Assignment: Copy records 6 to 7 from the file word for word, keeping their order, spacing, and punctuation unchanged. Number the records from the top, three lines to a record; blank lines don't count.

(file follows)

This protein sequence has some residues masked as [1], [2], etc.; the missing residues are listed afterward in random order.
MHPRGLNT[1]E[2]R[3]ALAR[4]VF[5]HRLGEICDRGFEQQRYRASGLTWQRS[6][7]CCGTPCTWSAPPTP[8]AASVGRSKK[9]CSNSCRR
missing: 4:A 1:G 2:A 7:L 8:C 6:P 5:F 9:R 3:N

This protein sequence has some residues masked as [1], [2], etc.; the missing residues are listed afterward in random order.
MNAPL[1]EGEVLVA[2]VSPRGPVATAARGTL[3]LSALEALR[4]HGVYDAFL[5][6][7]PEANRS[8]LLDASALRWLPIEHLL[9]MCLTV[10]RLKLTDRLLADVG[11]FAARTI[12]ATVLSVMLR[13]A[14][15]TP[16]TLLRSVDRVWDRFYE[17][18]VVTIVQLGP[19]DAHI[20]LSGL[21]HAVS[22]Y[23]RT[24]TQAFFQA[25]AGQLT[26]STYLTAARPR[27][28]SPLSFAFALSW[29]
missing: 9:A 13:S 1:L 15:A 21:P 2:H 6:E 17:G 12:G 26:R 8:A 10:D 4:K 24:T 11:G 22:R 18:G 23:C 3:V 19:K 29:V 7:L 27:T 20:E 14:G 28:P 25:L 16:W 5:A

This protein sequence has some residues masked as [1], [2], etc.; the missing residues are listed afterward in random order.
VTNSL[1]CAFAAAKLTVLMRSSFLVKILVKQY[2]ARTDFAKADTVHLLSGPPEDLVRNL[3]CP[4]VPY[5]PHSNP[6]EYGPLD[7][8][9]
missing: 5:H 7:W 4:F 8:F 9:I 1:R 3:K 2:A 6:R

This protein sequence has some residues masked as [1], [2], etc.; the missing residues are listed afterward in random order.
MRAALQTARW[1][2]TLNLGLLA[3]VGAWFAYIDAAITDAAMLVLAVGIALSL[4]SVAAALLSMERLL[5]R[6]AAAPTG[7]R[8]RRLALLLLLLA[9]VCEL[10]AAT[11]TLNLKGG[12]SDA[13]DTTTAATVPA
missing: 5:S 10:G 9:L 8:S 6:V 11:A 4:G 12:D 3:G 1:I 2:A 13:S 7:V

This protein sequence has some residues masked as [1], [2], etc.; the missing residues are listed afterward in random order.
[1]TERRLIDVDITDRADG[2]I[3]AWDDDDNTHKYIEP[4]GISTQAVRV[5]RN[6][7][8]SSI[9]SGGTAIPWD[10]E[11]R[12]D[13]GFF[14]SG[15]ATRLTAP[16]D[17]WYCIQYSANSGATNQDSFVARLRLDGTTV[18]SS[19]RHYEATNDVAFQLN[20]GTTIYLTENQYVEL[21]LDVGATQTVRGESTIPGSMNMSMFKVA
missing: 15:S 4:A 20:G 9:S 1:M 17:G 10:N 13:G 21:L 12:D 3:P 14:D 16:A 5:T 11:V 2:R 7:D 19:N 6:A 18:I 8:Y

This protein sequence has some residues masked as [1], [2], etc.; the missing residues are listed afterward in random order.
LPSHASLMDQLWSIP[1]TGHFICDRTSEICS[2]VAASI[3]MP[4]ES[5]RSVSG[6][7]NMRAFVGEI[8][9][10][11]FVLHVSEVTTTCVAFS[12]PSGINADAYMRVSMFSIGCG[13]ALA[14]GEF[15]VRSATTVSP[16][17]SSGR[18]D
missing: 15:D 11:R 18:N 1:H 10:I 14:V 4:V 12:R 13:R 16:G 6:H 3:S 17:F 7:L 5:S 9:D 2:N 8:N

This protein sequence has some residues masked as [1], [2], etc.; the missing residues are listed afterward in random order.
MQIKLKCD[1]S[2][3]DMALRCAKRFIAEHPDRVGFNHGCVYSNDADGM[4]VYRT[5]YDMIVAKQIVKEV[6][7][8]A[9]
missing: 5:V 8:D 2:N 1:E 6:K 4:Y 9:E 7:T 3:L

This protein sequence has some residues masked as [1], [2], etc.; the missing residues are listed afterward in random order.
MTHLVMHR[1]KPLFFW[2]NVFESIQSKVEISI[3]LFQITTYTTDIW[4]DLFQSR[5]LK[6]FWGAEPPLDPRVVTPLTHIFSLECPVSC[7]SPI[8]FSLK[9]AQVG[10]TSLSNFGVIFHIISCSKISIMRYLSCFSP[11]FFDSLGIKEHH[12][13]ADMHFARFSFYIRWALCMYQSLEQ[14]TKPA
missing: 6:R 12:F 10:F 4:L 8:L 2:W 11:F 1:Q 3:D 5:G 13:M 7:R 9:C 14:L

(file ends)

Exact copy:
This protein sequence has some residues masked as [1], [2], etc.; the missing residues are listed afterward in random order.
LPSHASLMDQLWSIP[1]TGHFICDRTSEICS[2]VAASI[3]MP[4]ES[5]RSVSG[6][7]NMRAFVGEI[8][9][10][11]FVLHVSEVTTTCVAFS[12]PSGINADAYMRVSMFSIGCG[13]ALA[14]GEF[15]VRSATTVSP[16][17]SSGR[18]D
missing: 15:D 11:R 18:N 1:H 10:I 14:V 4:V 12:R 13:R 16:G 6:H 3:S 17:F 7:L 5:S 9:D 2:N 8:N

This protein sequence has some residues masked as [1], [2], etc.; the missing residues are listed afterward in random order.
MQIKLKCD[1]S[2][3]DMALRCAKRFIAEHPDRVGFNHGCVYSNDADGM[4]VYRT[5]YDMIVAKQIVKEV[6][7][8]A[9]
missing: 5:V 8:D 2:N 1:E 6:K 4:Y 9:E 7:T 3:L